The novelty of working from home, with 8:53 a.m. alarm calls and midday MasterClass breaks, has long worn off. Now you miss the sub-zero temps of your cubicle and the days of not having to supervise your kid’s virtual theater class.
Plus, “the anonymity of working from home is really taking a toll on people and many are feeling a bit forgotten,” said Dr. Marianna Strongin, a psychologist in a private practice on the Upper East Side.
It can feel difficult to get the attention you deserve, with employees finding it increasingly hard to get their work noticed.
“In the office, it’s easy to drop by a colleague’s desk or pop into your boss’s office to give them an update or share a win,” said Julia McKenna, CEO of Managerine. “At home, there’s a much bigger risk of finding yourself in a silo where your work is getting done, but no one takes notice.”
The good news is that since most managers aren’t used to this dynamic either, you can shift and enhance your work style to prove your value, and even get ahead. Below, career experts weigh in on how to wow the head honchos and really make an impression from afar.
Find new ways to celebrate your achievements
The key here is developing new outlets to promote yourself without going overboard.
“Keep your manager aware of accomplishments with a concise, yet informative, weekly recap. You’ll win brownie points for keeping them informed of progress, decisions and risks while highlighting [your successes],” said Nicole Hudson, a strategic transformation consultant. “If you have a regular team meeting, allocate time for a round-robin of each person’s biggest accomplishment.”
More than ever, you’ll also want to quantify things such as cost and time savings, percentage increase in revenue and number of support desk tickets managed as much as possible. Include as many measurements like these as you can when updating your boss, said Hudson.
As you find new ways to share your triumphs in place of your former channels, you might want to refine and tweak accordingly. That weekly performance recap could become twice weekly, or that sales spreadsheet you used to keep for your own files may get tidied up into something more formal that you share on Google Docs so your boss can see your progress in real time.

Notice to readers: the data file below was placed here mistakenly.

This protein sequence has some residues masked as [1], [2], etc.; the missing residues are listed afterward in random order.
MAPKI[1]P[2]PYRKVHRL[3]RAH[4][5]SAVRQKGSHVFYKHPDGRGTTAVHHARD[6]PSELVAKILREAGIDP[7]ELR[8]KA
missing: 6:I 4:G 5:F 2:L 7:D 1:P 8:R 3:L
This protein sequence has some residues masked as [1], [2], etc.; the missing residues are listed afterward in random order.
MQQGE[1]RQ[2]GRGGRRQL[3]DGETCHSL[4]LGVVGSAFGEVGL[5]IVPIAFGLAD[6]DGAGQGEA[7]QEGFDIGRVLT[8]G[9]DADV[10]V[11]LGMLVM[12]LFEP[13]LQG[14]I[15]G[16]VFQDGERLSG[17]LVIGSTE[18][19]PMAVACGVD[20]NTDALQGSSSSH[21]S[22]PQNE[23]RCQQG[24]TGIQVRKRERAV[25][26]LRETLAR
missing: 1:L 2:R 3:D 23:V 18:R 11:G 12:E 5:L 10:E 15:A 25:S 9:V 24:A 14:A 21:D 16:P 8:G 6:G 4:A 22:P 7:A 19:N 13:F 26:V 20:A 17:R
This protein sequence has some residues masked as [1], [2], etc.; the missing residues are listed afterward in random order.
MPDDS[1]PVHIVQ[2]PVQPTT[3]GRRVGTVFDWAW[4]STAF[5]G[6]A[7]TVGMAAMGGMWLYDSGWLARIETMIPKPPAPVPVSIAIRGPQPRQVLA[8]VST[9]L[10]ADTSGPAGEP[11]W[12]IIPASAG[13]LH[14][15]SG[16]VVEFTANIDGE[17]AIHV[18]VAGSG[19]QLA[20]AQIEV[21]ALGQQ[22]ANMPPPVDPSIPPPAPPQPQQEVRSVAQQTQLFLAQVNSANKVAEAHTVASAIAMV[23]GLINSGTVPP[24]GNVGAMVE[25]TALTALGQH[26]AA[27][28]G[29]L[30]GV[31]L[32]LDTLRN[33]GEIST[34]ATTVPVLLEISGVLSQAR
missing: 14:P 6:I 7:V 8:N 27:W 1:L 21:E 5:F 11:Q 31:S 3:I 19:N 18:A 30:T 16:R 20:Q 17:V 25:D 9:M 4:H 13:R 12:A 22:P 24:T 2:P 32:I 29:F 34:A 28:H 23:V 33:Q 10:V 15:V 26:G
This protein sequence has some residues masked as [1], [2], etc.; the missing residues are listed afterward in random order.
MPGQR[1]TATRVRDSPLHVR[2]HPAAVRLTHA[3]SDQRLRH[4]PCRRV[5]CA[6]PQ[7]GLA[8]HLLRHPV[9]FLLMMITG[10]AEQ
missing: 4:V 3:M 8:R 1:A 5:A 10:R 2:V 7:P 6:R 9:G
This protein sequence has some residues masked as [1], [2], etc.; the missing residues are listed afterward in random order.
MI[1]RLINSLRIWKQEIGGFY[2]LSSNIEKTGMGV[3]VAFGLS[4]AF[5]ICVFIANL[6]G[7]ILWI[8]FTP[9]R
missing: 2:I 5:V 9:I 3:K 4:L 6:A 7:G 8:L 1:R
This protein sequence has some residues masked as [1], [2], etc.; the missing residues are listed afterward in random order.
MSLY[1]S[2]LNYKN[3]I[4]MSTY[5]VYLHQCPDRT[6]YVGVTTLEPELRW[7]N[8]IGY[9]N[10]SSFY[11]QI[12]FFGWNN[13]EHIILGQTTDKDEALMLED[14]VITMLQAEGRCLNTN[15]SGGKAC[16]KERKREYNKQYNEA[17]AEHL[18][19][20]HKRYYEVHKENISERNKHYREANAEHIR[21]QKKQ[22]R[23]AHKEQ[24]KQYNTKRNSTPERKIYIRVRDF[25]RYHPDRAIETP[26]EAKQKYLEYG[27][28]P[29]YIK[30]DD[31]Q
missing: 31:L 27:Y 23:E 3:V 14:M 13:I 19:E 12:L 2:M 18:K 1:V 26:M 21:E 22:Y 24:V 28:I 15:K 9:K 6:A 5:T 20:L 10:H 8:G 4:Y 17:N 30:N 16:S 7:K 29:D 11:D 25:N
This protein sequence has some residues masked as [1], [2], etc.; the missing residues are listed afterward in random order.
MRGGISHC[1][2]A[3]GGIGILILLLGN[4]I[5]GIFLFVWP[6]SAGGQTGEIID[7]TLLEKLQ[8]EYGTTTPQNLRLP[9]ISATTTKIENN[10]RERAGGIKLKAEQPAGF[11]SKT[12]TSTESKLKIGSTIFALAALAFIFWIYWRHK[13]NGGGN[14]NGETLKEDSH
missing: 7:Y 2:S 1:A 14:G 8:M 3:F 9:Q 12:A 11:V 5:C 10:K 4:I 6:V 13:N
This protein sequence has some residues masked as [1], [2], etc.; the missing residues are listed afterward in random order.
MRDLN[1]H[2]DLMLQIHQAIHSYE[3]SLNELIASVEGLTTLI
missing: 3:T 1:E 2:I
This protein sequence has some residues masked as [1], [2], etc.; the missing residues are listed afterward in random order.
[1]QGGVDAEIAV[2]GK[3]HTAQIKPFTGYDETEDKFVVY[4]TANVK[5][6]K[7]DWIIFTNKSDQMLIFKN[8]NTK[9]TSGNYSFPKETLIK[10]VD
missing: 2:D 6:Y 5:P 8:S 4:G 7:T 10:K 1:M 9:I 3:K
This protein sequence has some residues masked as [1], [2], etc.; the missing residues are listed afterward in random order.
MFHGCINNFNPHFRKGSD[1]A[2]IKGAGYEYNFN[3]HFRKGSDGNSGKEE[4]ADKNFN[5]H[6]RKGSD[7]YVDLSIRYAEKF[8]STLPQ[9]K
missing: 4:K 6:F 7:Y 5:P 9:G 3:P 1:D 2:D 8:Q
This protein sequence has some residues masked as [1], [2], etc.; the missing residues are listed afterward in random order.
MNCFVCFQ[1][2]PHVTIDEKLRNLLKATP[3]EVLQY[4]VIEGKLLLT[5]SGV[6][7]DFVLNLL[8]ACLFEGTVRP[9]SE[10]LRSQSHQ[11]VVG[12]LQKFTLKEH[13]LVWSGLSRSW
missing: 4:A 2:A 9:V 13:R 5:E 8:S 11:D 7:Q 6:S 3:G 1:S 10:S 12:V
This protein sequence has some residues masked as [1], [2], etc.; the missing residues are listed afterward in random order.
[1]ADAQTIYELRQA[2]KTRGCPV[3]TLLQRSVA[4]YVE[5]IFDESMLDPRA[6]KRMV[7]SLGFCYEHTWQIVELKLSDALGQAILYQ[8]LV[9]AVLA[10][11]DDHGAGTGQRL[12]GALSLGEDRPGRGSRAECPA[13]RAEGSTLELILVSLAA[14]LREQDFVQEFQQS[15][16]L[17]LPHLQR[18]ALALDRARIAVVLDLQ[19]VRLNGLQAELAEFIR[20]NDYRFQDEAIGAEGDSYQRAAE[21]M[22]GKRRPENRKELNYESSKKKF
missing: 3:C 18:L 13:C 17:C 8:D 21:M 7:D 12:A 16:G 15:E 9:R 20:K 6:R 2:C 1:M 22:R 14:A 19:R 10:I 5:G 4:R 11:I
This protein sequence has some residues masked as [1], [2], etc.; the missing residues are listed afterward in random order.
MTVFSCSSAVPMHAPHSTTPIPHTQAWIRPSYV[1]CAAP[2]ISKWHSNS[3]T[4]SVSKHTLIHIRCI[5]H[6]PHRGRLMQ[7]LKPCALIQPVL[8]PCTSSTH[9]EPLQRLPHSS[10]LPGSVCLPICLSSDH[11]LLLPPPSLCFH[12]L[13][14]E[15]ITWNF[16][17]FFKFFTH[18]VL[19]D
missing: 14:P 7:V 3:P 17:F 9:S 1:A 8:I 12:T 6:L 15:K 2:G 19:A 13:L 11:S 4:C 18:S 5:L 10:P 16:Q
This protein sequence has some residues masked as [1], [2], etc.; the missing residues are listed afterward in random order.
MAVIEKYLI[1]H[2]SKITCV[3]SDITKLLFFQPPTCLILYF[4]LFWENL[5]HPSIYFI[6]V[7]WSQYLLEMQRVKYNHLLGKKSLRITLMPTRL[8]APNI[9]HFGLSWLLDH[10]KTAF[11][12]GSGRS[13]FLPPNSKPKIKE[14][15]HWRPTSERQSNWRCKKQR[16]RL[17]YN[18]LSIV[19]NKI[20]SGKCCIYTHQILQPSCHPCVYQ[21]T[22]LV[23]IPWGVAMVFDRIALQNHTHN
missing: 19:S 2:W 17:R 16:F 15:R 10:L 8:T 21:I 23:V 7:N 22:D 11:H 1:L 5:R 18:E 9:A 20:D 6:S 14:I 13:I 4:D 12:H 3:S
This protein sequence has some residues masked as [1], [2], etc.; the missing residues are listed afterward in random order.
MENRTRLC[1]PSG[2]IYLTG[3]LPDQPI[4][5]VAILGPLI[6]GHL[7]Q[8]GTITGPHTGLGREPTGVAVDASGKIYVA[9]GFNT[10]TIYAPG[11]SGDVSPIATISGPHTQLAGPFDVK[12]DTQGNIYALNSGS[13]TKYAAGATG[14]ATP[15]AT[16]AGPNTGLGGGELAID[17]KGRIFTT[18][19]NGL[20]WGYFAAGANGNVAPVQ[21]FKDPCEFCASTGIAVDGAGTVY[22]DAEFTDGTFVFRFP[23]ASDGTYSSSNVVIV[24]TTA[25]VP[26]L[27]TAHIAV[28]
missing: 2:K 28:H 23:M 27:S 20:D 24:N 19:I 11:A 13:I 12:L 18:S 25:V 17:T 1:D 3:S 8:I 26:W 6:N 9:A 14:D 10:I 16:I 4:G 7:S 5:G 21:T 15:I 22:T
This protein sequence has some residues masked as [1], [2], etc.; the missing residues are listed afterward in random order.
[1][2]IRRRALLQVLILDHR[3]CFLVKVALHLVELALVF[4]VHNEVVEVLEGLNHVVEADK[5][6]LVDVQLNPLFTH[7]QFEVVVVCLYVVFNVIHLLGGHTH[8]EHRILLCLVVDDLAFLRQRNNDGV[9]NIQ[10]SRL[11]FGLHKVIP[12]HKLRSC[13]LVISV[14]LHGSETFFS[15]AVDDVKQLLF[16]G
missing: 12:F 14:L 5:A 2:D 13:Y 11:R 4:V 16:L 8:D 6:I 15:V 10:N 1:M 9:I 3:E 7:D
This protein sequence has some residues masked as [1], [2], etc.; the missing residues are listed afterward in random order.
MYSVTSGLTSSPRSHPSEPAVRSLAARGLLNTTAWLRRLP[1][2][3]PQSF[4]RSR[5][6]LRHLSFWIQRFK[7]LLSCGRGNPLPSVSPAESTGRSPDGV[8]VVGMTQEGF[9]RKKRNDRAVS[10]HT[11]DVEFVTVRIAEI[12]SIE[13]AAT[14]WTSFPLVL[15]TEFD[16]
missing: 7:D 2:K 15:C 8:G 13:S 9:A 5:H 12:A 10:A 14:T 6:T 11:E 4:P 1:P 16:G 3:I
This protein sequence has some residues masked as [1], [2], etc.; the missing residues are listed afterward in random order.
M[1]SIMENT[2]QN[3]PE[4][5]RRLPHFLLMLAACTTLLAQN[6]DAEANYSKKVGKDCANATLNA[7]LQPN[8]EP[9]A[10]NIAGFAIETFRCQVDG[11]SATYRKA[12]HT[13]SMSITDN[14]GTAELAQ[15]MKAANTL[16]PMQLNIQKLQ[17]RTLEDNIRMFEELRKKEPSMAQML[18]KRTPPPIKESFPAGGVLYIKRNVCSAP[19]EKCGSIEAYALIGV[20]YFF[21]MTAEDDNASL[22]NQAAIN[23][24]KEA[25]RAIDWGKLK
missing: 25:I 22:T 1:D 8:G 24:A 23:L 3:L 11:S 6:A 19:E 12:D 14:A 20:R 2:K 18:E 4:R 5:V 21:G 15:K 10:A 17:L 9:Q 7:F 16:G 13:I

Don’t be camera shy
We hate to be the bearers of bad news, but that tiny picture of the Dude from “The Big Lebowski” serving as your Zoom avatar isn’t making a convincing case for your promotion. It’s tempting to leave your camera off, but the gesture of turning it on shows your commitment to your team and that you’re fully present.
Strongin said many of her clients are keeping their cameras off during work meetings for a slew of reasons, which is not advisable. “Remember, out of sight, out of mind,” she said.
Raise your virtual hand to volunteer for special projects
If your company isn’t big on Zoom meetings or forgoes them completely, this is an especially great way to show that you are performing without being annoying.
Likely, most of your co-workers won’t bother to take on extra work.
“For them, working off-site may feel like they can avoid having to work harder,” said career coach Roy Cohen, author of “The Wall Street Professional’s Survival Guide” (Pearson Education).
After taking on additional responsibility, tell your boss you’d like to schedule a brief, weekly phone call to touch base on the undertaking.
“This is time that you can use to bond with your boss and build a stronger relationship. When bosses feel like we will go above and beyond for them, they are more likely to do the same for us,” said Cohen.
Forward any glowing reviews to your superiors
This is another best practice McKenna recommends. Pre-coronavirus, whenever a positive review or praise from your colleague trickled into your inbox, you might have neglected to forward it to your boss. Now, it’s a great reminder of what an indispensable team member you are.
“This practice ensures your manager is in the loop about the great work you’re doing without you needing a phone call or long e-mail to convey the news,” said McKenna. By making this process as convenient as possible for your boss, you’re positioning yourself smartly for a salary bump or promotion. It can also help your case when annual appraisals come around.
“As a manager, this makes it easy for me to document my employee’s great work,” said McKenna. “I just print the e-mail and throw it in their file for when I need to write their review at the end of the year.
Network within your organization
Every month, challenge yourself to schedule two or three virtual coffee dates with people you haven’t connected with before.
Don’t be shy about sending blind e-mails to execs and peers on different teams. It may be a cold call now, but you could very well be forging a long-term strategic ally for down the line.
“Focus on building the relationship, staying present and finding ways to help so you’re top of mind for recognition and promotion,” said Hudson. “Differentiate from other Zoom meetings by creating a different atmosphere.”
Hudson suggests you move away from your desk to another area in your home or even outside — doing so will underscore the personal connection you’re hoping to foster and make the other party feel more relaxed.
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